The Washington Post, 11/29/2010: Cancun talks start with a call to the gods
[Excerpts]--With United Nations climate negotiators facing an uphill battle to advance their goal of reducing emissions linked to global warming, it's no surprise that the woman steering the talks appealed to a Mayan goddess Monday.
Christiana Figueres, executive secretary of the UN Framework Convention on Climate Change, invoked the ancient jaguar goddess Ixchel in her opening statement to delegates gathered in Cancun, Mexico, noting that Ixchel was not only goddess of the moon, but also "the goddess of reason, creativity and weaving. May she inspire you--because today, you are gathered in Cancun to weave together the elements of a solid response to climate change, using both reason and creativity as your tools."
She called for "a balanced outcome" which would marry financial and emissions commitments from industrialized countries aimed at combating climate change with "the understanding of fairness that will guide long-term mitigation efforts....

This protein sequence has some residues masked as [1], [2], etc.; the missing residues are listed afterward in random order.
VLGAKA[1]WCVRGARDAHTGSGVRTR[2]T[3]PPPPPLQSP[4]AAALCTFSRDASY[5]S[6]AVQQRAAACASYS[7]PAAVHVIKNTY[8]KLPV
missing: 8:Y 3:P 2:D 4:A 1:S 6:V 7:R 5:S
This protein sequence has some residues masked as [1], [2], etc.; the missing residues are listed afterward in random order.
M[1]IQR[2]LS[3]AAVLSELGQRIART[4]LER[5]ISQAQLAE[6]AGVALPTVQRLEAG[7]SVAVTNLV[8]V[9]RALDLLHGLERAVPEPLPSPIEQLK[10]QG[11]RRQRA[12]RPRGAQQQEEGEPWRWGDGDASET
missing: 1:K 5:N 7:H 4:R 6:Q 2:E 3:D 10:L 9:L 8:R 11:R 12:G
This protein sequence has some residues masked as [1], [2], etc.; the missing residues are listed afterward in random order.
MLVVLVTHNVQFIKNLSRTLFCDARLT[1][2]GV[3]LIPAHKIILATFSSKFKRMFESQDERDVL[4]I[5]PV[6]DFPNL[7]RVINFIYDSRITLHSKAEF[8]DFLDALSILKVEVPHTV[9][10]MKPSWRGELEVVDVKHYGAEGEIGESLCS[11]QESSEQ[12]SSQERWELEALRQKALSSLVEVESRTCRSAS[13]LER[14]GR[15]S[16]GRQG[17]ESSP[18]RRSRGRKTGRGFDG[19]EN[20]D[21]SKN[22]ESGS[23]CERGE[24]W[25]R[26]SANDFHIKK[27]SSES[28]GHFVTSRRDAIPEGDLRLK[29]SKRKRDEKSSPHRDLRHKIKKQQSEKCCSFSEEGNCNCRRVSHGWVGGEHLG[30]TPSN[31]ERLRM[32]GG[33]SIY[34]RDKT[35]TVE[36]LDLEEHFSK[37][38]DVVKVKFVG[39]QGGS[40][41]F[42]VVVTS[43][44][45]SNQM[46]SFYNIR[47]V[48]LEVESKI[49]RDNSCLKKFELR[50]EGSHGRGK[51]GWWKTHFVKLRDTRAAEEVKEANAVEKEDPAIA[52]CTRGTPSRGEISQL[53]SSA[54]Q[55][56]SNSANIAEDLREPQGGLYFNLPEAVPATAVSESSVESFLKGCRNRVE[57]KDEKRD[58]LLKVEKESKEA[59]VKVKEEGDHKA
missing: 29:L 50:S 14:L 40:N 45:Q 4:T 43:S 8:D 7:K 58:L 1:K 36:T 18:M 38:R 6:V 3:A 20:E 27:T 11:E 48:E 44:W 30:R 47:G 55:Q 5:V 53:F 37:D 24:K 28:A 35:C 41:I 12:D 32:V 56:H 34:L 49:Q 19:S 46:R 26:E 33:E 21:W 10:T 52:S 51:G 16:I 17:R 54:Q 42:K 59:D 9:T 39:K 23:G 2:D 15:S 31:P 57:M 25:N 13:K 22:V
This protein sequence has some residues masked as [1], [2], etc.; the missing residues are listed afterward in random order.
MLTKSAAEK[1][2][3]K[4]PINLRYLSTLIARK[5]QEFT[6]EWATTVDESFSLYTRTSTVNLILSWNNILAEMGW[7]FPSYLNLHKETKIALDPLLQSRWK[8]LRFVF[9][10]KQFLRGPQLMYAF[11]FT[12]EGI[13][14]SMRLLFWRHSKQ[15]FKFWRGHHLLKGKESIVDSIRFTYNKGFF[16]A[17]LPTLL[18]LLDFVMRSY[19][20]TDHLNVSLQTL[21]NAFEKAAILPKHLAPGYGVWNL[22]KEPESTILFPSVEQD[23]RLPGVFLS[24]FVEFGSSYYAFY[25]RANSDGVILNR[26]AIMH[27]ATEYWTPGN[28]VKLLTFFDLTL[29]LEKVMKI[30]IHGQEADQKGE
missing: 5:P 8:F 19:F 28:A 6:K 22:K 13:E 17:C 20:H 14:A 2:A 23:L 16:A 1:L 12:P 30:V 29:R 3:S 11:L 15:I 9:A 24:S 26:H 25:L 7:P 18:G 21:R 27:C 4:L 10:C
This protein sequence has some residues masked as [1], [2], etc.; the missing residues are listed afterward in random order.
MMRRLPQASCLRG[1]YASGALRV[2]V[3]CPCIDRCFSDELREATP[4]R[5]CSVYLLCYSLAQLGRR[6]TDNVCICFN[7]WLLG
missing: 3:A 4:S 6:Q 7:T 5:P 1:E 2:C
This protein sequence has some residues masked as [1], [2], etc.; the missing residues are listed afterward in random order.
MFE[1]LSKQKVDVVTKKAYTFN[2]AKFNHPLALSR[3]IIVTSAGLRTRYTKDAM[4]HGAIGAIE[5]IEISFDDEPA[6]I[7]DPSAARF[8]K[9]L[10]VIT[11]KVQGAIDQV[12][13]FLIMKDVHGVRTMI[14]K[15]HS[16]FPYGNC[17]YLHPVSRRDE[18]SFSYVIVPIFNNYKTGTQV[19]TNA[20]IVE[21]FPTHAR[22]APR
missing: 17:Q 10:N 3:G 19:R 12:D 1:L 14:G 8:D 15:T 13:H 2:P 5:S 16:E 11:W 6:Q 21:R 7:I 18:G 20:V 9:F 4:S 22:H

"Excellencies, the goddess Ixchel would probably tell you that a tapestry is the result of the skilful interlacing of many threads," said Figueres, who hails from Costa Rica and started her greetings in Spanish before switching to English. "I am convinced that 20 years from now, we will admire the policy tapestry that you have woven together and think back fondly to Cancun and the inspiration of Ixchel."
Delegates from 193 countries are gathered in Cancun for the two-week meeting. Mexican President Felipe Calderon, a major proponent of action on climate change, attended the opening. Two weeks from now, we'll have a sense of whether Ixchel--and the delegates--were listening to Figueres's appeal.
[TBC: We are also curious to know how the evangelical Green and Environmental movements will handle Figuere's appeal to her pagan goddess.]
The Quarterly Journal, January-March 2011 [excerpts]--For several decades the Church of Jesus Christ of Latter-day Saints has been on a mission. Its objective has been to shed the label of being a cult and to appear as just another Christian church down the street.
Last summer, a new television ad campaign was launched in nine test market cities which presents Mormons as regular folks. Billboards along Interstate highways and bus stop placards in the metropolitan test markets are also part of the massive blitz.
Scott Swofford, the director of mormon.org, says, "We hope the spots portray Mormons as diverse people who are united in their belief in Jesus Christ....We hope [Americans] see that Mormons are friendly, charitable, giving to others." Swofford said after the advertisements began airing, their Website experienced "huge traffic jumps."